It is a garden for kids!
Workers are putting finishing touches on the Alice H. Richards Children’s Garden at the State Botanical Garden. Its grand opening is set for March 23 in Athens, Georgia. It also has climbing walls, mastodon fossils, musical instruments that look like mushrooms, and a tree house high in the treetops. It will be a fun place to visit. God promised His people in Amos 9:14 that they would make gardens when he brought them safely back to the land He had given them.
• Alice H. Richards loved children, gardens, and gardening. Her children wanted to honor their mother after she died. So they gave a two-million-dollar gift to help the children’s garden be built.
• Bones from the skeleton of the oldest whale fossil ever found in Georgia are embedded in some walls. Kids will be able to touch them. The whale fossil was found in a part of Georgia that once was under water.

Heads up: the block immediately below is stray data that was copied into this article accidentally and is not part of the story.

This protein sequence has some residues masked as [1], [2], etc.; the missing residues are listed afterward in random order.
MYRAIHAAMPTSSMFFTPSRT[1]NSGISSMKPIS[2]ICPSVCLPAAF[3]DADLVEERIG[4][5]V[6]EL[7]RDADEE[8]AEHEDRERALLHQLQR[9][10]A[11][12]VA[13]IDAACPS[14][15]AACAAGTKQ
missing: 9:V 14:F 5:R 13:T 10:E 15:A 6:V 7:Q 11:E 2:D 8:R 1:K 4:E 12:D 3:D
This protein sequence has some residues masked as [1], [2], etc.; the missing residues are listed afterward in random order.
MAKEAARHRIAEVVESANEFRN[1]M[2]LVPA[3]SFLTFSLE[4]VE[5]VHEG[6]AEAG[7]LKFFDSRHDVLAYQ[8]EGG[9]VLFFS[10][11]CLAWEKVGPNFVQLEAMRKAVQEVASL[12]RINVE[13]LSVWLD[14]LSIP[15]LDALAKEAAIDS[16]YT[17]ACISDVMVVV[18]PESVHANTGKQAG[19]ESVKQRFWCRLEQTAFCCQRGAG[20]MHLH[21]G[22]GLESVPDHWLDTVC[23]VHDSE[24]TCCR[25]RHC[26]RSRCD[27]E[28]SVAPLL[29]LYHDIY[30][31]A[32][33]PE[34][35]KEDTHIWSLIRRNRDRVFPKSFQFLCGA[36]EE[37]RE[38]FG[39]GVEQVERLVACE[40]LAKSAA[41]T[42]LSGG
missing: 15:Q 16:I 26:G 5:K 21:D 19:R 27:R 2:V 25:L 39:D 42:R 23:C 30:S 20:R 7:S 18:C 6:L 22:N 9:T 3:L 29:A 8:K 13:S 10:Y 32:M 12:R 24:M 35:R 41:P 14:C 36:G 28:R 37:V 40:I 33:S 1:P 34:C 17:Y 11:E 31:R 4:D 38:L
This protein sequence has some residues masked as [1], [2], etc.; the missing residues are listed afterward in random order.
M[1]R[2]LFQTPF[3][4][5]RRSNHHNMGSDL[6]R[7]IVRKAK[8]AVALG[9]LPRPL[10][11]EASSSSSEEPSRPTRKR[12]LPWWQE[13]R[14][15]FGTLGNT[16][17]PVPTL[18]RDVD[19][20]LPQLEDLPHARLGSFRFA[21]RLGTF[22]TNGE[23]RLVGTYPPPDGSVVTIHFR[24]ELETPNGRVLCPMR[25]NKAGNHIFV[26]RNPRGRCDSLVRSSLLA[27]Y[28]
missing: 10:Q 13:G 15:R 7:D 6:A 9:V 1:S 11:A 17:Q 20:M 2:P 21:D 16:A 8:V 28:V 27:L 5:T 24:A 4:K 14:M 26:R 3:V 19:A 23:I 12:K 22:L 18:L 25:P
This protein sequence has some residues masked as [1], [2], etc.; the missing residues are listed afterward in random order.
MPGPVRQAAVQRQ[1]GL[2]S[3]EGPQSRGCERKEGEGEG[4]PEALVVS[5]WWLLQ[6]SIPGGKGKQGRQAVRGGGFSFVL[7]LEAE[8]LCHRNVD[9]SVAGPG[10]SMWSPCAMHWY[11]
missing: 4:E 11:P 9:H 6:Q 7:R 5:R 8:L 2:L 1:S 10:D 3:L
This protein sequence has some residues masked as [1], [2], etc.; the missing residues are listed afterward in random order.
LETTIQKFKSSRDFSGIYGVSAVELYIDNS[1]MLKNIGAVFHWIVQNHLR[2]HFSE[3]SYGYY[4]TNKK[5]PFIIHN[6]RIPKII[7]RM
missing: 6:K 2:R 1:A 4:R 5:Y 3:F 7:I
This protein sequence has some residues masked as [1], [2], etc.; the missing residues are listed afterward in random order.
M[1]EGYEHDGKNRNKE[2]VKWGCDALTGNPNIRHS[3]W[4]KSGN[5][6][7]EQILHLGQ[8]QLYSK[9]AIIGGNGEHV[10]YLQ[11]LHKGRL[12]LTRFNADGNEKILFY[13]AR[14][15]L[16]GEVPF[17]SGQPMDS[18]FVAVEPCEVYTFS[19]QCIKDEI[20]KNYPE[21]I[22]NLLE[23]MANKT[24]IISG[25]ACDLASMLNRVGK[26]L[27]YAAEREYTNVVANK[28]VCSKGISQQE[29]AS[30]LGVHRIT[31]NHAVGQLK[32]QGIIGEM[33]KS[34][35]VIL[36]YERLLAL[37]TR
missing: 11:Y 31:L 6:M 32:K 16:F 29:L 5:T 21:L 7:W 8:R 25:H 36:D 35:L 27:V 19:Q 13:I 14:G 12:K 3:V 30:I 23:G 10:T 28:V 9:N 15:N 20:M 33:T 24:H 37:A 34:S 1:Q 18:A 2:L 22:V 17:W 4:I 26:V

• Kids will be able to climb on the trunk of an old chestnut tree. It grew on the lawn of an elementary school before it died of a disease. There also is a hollow chestnut log tunnel in the garden.
• Sunflowers grow above an underground exploring area, Children can look through windows to see how plant roots grow.
• There also is a treehouse in the woods. Kids can climb up through it to get into the treetops, called the “canopy.”
Now there are more gorillas.
Both 1 Kings 10:22 and 2 Chronicles 9:21 say, “Once every three years the ships of Tarshish used to come bringing gold, silver, ivory, apes, and peacocks.” Mountain gorillas belong to the ape family. They live in the misty forests along a range of sleeping volcanoes in Rwanda, Uganda, and the Democratic Republic of the Congo. People worried that these gorillas were dying out ten years ago. So they took steps to help protect all 600 animals. They are pleased that now there are 1,000. They would like to have more.
DID YOU KNOW?
• Mountain gorillas are the biggest apes on Earth. They are shy. But the chief male might also beat his chest and let out angry grunts and roars to scare an enemy away.
• The chief is the oldest male gorilla, called a “silverback.” He has a sliver stripe down his back. He is the gorilla that decides when his troop travels, when it rests, and when it eats. He also is the dad to many of the young ones in his group.